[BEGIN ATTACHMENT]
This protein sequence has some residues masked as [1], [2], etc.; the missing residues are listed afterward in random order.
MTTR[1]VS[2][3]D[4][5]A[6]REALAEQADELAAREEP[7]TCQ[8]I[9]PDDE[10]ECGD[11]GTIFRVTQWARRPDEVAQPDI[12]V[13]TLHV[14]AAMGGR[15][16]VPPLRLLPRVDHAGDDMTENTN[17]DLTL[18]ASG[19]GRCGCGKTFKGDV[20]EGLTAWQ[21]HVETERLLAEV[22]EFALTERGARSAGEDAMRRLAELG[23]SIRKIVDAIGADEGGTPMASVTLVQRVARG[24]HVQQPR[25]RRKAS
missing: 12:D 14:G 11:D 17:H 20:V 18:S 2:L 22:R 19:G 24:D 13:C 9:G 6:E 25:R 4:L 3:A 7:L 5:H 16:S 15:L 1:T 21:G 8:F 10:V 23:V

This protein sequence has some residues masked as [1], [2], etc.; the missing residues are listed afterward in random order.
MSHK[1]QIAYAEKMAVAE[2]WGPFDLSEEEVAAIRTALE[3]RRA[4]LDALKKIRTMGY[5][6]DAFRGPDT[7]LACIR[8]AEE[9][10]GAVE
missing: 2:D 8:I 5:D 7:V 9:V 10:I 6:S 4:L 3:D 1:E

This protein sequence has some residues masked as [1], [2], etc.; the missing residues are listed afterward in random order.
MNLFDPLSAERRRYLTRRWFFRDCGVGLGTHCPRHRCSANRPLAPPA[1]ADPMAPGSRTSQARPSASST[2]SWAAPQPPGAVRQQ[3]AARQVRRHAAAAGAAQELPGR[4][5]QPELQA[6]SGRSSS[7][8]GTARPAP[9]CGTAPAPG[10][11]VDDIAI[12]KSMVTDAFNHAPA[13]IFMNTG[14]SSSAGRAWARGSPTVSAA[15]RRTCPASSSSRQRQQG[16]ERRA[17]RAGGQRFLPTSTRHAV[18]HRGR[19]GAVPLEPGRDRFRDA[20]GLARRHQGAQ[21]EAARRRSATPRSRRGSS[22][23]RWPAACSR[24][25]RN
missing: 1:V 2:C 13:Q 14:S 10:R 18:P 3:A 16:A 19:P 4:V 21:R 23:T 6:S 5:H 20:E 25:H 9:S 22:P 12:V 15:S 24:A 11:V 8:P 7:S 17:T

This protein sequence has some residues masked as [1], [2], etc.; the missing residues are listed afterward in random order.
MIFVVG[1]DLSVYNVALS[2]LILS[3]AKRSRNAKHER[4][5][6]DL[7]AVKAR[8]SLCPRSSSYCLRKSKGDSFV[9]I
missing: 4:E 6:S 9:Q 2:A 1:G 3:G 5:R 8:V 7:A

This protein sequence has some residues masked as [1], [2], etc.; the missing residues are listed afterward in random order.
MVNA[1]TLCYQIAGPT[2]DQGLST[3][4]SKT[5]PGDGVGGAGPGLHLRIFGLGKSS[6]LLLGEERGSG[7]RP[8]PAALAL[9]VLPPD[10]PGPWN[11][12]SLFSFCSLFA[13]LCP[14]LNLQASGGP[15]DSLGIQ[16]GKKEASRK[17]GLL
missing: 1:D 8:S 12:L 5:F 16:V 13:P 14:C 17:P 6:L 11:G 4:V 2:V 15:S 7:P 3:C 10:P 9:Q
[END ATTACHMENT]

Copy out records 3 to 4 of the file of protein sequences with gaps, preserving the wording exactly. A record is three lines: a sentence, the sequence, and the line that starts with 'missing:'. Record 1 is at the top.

This protein sequence has some residues masked as [1], [2], etc.; the missing residues are listed afterward in random order.
MNLFDPLSAERRRYLTRRWFFRDCGVGLGTHCPRHRCSANRPLAPPA[1]ADPMAPGSRTSQARPSASST[2]SWAAPQPPGAVRQQ[3]AARQVRRHAAAAGAAQELPGR[4][5]QPELQA[6]SGRSSS[7][8]GTARPAP[9]CGTAPAPG[10][11]VDDIAI[12]KSMVTDAFNHAPA[13]IFMNTG[14]SSSAGRAWARGSPTVSAA[15]RRTCPASSSSRQRQQG[16]ERRA[17]RAGGQRFLPTSTRHAV[18]HRGR[19]GAVPLEPGRDRFRDA[20]GLARRHQGAQ[21]EAARRRSATPRSRRGSS[22][23]RWPAACSR[24][25]RN
missing: 1:V 2:C 13:Q 14:S 10:R 18:P 3:A 16:A 19:P 4:V 21:R 23:T 6:S 5:H 20:E 25:H 9:S 22:P 12:V 15:S 24:A 11:V 8:P 7:S 17:T

This protein sequence has some residues masked as [1], [2], etc.; the missing residues are listed afterward in random order.
MIFVVG[1]DLSVYNVALS[2]LILS[3]AKRSRNAKHER[4][5][6]DL[7]AVKAR[8]SLCPRSSSYCLRKSKGDSFV[9]I
missing: 4:E 6:S 9:Q 2:A 1:G 3:G 5:R 8:V 7:A